Numerical Example

We consider two “bins” whose weights are initialized as two normalized ramp functions: w(1) goes linearly from 0 to 1, while w(2) goes linearly from 1 to 0. We fix the weights at energies 52 keV and 87 keV, approximately ⅓ of the total energy spread apart, so that the curves will be unique. The smoothness regularization parameter, η, is chosen so that 110 (W) is 10% of the initial objective function's value and is exponentially decreased with every iteration so that it halves with every 200 iterations. For comparison purposes, we are interested in finding optimal weights for an object equivalent to 5 mm Ca and 20 cm water. Since 20 cm of water significantly attenuates the lower energy photons, we add an additional term to the objective that prevents the contribution of the low energy weights from being dominated by the smoothness penalty. Our objective function is then:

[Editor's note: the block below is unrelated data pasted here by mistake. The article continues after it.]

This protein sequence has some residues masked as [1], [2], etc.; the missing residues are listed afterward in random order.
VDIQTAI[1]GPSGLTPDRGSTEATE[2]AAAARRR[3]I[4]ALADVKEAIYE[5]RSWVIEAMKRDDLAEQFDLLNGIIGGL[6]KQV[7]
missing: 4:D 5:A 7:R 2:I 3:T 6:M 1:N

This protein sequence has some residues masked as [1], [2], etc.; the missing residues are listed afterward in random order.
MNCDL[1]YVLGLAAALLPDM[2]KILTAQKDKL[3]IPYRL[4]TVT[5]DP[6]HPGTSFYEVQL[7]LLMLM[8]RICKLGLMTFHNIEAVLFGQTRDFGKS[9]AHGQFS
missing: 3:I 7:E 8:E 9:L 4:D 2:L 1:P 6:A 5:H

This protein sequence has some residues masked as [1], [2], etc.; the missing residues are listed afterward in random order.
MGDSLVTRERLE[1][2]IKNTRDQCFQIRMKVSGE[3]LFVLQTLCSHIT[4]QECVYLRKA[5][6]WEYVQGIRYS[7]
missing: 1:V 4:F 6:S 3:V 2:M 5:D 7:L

ψ ( W ) = Var ( t ^ Ca ) | t = [ .520 ] T + Var ( t ^ Ca ) | t = [ 00 ] T Var Ideal ( t ^ Ca ) | t = [ .520 ] T Var Ideal ( t ^ Ca ) | t = [ 00 ] T , ( 9 )
where Var({circumflex over (t)}Ca) is evaluated at the respective t with weights W, the fraction is a constant term that scales the second term to the same level as the first, and VarIdeal({circumflex over (t)}ca) is the variance of the ML estimate with ideal measurements.